What you can do about media attacks on nonprofits

The nonprofit sector has a press problem. It’s especially bad in the UK, but it’s also in the US and other places.

Here’s a recent example, from the Telegraph, at The charity chiefs paid more than £100,000 a year.

The scandal these enterprising journalists uncovered?

More than 1,000 charity executives [in the UK] are paid more than £100,000 a year, despite efforts to curb pay levels in the voluntary sector…

£100,000 is about $150,000. Nothing to write home about in the world of executive pay. Yet this article talks as if salaries of that amount are clearly and obviously a problem that needs to be fixed.

I don’t doubt that some of those £100,000+ people are being overpaid. But the problem isn’t that the salary is too high. It’s that their value is too low.

As UK colleague Zoe Bunter blogged on this topic:

I’m shocked that anyone would think it a good idea to employ low-paid people, without appropriate skills and experience, to manage multi-million pound not-for-profit businesses.

In fact, underpay is a far bigger problem in the nonprofit world than overpay.

But the UK press seems intent on looking at any issue in a way that makes the nonprofit sector seem evil.

Like this one, reported by Civil Society: The Times story today is scraping the bottom of the barrel, but we still can’t ignore it. The story reports on how some charities work to get the money that people left them in their wills — and they make it seem like some kind of creepy stalker behavior.

Then there’s the tragic death of Olive Cooke, another ginned-up story full of distortion and falsehoods.

It’s hard to beat the press at their own game of building the narrative. But I can think of two things we all should do:


  1. Talk back. Every time one of these bogus stories comes out. Write letters to the editor. Blog about it. Talk to your friends. Make as much noise as you can. Do your part to keep those stories from going unanswered.
  2. Don’t do anything remotely dishonest, sloppy, or mean. And do your part to stop anyone who tries. Because those things rub off on all of us.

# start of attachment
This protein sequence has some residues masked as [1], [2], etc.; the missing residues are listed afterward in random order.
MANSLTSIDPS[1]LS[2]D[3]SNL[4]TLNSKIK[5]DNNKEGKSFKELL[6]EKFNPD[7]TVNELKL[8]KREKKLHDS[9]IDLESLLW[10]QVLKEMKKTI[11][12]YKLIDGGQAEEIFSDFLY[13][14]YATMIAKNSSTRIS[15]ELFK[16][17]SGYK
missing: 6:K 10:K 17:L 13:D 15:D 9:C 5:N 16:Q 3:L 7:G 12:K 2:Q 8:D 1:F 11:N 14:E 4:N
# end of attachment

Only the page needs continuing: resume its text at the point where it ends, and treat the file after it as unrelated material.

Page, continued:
Here’s another interesting take on the issue, from Fundraising Fundamentals:” The War on Charities.


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The future of fundraising is not about social media, online video, or SEM. It’s not about any technology, medium, or technique. It’s about donors. If you need to raise funds from donors, you need to study them, respect them, and build everything you do around them. And the future? It’s already here. More.

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Jeff BrooksJeff Brooks has been serving the nonprofit community for more than 35 years and blogging about it since 2005. He considers fundraising the most noble of pursuits and hopes you’ll join him in that opinion. You can reach him at jeff [at] jeff-brooks [dot] com. More.


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The future of fundraising is not about social media, online video, or SEM. It’s not about any technology, medium, or technique. It’s about donors. If you need to raise funds from donors, you need to study them, respect them, and build everything you do around them. And the future? It’s already here. More.

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Jeff Brooks has been serving the nonprofit community for more than 30 years and blogging about it since 2005. He considers fundraising the most noble of pursuits and hopes you’ll join him in that opinion. You can reach him at jeff [at] jeff-brooks [dot] com.

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